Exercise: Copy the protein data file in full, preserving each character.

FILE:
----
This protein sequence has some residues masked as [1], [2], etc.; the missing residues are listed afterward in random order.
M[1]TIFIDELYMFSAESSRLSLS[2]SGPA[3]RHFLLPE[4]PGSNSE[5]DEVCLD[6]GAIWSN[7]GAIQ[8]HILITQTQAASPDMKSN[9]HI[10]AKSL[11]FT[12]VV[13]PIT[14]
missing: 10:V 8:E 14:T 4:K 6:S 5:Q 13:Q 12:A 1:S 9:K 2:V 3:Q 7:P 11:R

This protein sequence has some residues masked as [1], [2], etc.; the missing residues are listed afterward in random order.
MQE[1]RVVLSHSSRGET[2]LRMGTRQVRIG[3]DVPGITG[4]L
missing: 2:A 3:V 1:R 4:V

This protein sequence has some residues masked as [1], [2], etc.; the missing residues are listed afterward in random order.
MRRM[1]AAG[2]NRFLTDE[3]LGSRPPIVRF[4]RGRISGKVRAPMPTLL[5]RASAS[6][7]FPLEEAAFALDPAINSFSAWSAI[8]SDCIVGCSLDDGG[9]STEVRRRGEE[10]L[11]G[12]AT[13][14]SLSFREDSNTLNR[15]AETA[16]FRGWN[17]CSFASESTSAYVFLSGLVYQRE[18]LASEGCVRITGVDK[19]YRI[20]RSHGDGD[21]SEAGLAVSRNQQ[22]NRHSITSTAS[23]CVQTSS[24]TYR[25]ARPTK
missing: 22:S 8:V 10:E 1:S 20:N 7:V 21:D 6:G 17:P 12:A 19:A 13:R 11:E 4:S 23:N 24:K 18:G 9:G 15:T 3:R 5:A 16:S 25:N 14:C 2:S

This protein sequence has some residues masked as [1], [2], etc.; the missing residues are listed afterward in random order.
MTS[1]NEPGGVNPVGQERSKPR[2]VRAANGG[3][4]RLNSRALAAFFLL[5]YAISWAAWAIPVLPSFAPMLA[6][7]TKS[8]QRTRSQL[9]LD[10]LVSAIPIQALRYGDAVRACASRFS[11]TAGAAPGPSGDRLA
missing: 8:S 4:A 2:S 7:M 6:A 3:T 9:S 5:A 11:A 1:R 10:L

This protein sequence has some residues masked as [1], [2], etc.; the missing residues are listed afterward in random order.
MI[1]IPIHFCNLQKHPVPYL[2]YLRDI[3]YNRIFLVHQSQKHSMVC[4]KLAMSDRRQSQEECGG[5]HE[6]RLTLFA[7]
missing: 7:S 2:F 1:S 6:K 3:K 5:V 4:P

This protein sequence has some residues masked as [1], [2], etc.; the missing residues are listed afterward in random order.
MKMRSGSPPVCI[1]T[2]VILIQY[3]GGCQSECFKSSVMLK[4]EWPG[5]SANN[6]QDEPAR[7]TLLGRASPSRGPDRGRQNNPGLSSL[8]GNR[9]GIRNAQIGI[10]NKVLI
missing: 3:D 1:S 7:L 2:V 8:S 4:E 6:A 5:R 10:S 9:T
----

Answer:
This protein sequence has some residues masked as [1], [2], etc.; the missing residues are listed afterward in random order.
M[1]TIFIDELYMFSAESSRLSLS[2]SGPA[3]RHFLLPE[4]PGSNSE[5]DEVCLD[6]GAIWSN[7]GAIQ[8]HILITQTQAASPDMKSN[9]HI[10]AKSL[11]FT[12]VV[13]PIT[14]
missing: 10:V 8:E 14:T 4:K 6:S 5:Q 13:Q 12:A 1:S 9:K 2:V 3:Q 7:P 11:R

This protein sequence has some residues masked as [1], [2], etc.; the missing residues are listed afterward in random order.
MQE[1]RVVLSHSSRGET[2]LRMGTRQVRIG[3]DVPGITG[4]L
missing: 2:A 3:V 1:R 4:V

This protein sequence has some residues masked as [1], [2], etc.; the missing residues are listed afterward in random order.
MRRM[1]AAG[2]NRFLTDE[3]LGSRPPIVRF[4]RGRISGKVRAPMPTLL[5]RASAS[6][7]FPLEEAAFALDPAINSFSAWSAI[8]SDCIVGCSLDDGG[9]STEVRRRGEE[10]L[11]G[12]AT[13][14]SLSFREDSNTLNR[15]AETA[16]FRGWN[17]CSFASESTSAYVFLSGLVYQRE[18]LASEGCVRITGVDK[19]YRI[20]RSHGDGD[21]SEAGLAVSRNQQ[22]NRHSITSTAS[23]CVQTSS[24]TYR[25]ARPTK
missing: 22:S 8:V 10:E 1:S 20:N 7:V 21:D 6:G 17:P 12:A 19:A 13:R 11:E 4:S 23:N 24:K 18:G 9:G 15:T 3:R 5:A 16:S 25:N 14:C 2:S

This protein sequence has some residues masked as [1], [2], etc.; the missing residues are listed afterward in random order.
MTS[1]NEPGGVNPVGQERSKPR[2]VRAANGG[3][4]RLNSRALAAFFLL[5]YAISWAAWAIPVLPSFAPMLA[6][7]TKS[8]QRTRSQL[9]LD[10]LVSAIPIQALRYGDAVRACASRFS[11]TAGAAPGPSGDRLA
missing: 8:S 4:A 2:S 7:M 6:A 3:T 9:S 5:A 11:A 1:R 10:L

This protein sequence has some residues masked as [1], [2], etc.; the missing residues are listed afterward in random order.
MI[1]IPIHFCNLQKHPVPYL[2]YLRDI[3]YNRIFLVHQSQKHSMVC[4]KLAMSDRRQSQEECGG[5]HE[6]RLTLFA[7]
missing: 7:S 2:F 1:S 6:K 3:K 5:V 4:P

This protein sequence has some residues masked as [1], [2], etc.; the missing residues are listed afterward in random order.
MKMRSGSPPVCI[1]T[2]VILIQY[3]GGCQSECFKSSVMLK[4]EWPG[5]SANN[6]QDEPAR[7]TLLGRASPSRGPDRGRQNNPGLSSL[8]GNR[9]GIRNAQIGI[10]NKVLI
missing: 3:D 1:S 7:L 2:V 8:S 4:E 6:A 5:R 10:S 9:T